July 13, 2015 at 5:21 PM ×

Default? The two sweetest words in the English language.

- H.J. Simpson

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Anonymous
admin
July 13, 2015 at 6:35 PM ×

http://www.abc.net.au/radionational/programs/latenightlive/greek-bailout-deal-a-new-versailles-treaty-yanis-varoufakis/6616532

Varoufakis warned that austerity will further embolden the country’s far right:

"In parliament I have to sit looking at the right hand side of the auditorium, where 10 Nazis sit, representing Golden Dawn. If our party, Syriza, that has cultivated so much hope in Greece ... if we betray this hope and bow our heads to this new form of postmodern occupation, then I cannot see any other possible outcome than the further strengthening of Golden Dawn. They will inherit the mantle of the anti-austerity drive, tragically. The project of a European democracy, of a united European democratic union, has just suffered a major catastrophe."

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hipper
admin
July 13, 2015 at 8:09 PM ×

Nice one as always. Indeed no debt relief equals that we will frequently and non-frequently start getting an increasing amount of oversized, unsustainable and uncontrollable debt snowballs rolling around creating even more potential -xit scenarios. That's the point when it's pretty much gonna be game over.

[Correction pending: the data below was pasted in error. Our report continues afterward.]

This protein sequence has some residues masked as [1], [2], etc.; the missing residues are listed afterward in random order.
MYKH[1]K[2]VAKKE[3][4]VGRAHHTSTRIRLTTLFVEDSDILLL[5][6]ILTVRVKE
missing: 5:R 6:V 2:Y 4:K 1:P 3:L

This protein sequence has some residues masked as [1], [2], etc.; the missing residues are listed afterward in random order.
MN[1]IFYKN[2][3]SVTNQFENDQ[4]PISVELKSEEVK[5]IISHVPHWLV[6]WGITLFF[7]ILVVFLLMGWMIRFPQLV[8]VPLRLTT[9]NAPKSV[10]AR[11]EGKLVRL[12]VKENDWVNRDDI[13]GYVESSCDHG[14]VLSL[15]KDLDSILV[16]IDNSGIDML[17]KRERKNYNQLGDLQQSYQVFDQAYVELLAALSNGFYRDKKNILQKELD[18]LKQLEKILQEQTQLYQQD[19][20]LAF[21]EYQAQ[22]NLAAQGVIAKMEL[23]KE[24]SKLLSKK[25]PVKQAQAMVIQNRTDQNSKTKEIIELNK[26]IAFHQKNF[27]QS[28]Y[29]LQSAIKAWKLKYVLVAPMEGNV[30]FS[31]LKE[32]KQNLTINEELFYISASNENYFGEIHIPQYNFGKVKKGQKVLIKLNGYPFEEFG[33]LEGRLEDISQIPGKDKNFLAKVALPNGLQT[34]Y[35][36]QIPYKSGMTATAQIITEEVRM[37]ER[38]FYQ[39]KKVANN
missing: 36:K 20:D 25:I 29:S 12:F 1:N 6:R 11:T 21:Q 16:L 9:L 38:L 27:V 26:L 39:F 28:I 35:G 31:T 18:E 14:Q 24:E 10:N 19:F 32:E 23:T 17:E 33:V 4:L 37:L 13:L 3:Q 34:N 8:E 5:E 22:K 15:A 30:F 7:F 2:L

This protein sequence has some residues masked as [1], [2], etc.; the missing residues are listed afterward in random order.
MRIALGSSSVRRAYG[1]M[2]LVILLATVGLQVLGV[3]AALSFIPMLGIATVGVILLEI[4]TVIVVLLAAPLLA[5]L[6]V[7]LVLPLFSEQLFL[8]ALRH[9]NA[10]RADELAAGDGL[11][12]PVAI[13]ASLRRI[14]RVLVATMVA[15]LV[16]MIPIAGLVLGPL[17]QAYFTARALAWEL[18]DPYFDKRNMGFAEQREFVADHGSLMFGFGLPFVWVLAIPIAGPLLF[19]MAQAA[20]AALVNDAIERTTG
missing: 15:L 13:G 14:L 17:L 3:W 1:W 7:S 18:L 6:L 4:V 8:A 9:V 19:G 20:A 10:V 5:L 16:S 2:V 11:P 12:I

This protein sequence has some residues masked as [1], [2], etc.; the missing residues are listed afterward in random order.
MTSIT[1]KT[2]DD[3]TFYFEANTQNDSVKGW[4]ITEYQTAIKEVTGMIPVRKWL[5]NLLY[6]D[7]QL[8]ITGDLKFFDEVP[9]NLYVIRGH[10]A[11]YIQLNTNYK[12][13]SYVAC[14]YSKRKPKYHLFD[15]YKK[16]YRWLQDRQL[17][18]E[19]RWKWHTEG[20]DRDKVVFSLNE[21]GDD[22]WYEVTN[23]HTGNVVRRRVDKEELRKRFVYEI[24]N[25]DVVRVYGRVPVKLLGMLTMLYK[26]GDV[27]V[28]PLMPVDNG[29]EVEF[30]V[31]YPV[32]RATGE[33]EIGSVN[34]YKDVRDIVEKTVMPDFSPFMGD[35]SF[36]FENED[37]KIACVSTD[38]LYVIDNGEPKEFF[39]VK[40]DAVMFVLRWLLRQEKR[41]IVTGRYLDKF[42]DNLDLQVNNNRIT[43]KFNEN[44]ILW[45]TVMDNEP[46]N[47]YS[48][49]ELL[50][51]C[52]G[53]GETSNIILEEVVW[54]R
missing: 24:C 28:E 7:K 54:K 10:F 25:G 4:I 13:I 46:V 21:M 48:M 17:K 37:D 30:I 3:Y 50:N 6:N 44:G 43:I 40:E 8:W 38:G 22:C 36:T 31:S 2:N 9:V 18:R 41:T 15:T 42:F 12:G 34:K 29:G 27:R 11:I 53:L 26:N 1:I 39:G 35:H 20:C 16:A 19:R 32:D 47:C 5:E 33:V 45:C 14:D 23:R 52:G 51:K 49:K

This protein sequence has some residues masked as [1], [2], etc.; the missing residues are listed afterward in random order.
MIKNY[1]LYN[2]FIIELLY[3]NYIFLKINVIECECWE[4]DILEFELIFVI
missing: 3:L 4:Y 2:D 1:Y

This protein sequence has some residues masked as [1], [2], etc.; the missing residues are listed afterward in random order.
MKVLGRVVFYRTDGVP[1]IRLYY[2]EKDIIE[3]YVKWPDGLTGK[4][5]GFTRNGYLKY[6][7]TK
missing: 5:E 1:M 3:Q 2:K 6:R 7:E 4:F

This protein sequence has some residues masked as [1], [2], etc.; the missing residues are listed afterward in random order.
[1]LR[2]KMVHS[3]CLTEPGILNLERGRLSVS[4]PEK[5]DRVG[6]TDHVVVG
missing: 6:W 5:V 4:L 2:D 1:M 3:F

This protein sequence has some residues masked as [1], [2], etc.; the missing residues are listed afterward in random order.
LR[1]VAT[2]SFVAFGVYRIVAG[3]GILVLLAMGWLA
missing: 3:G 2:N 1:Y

For now, even this "training excercise" doesn't look to be over just yet. ECB didn't play ball with ELA, the Eurogroup (as I understand) couldn't yet even sufficiently agree to present this deal officially to Greece despite the €50bln "private asset" collateral fund condition and Greeks back home certainly don't look forward to having anything to do with it.

Equities look happy clappy as always, perhaps the algo news filters were tweaked for positive bias only? Bonds initially looked like they were letting of some steam until they cautiously closed the valve again. Meanwhile FX doesn't look to be buying the deal at all, if one had to guess probably because the appalling likelyhood of acception at the Greek end.

I'm really looking forward to the next serious global recession, ensuing -xits, and subsequently, what the new type of economic Blitzkrieg Mk II doctrine is going to look like, which will eventually be attempted to use to subjugate France and perhaps Italy/Spain. Greece is a test bench, a bit like Poland in '39.

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Mr. T
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July 13, 2015 at 8:32 PM ×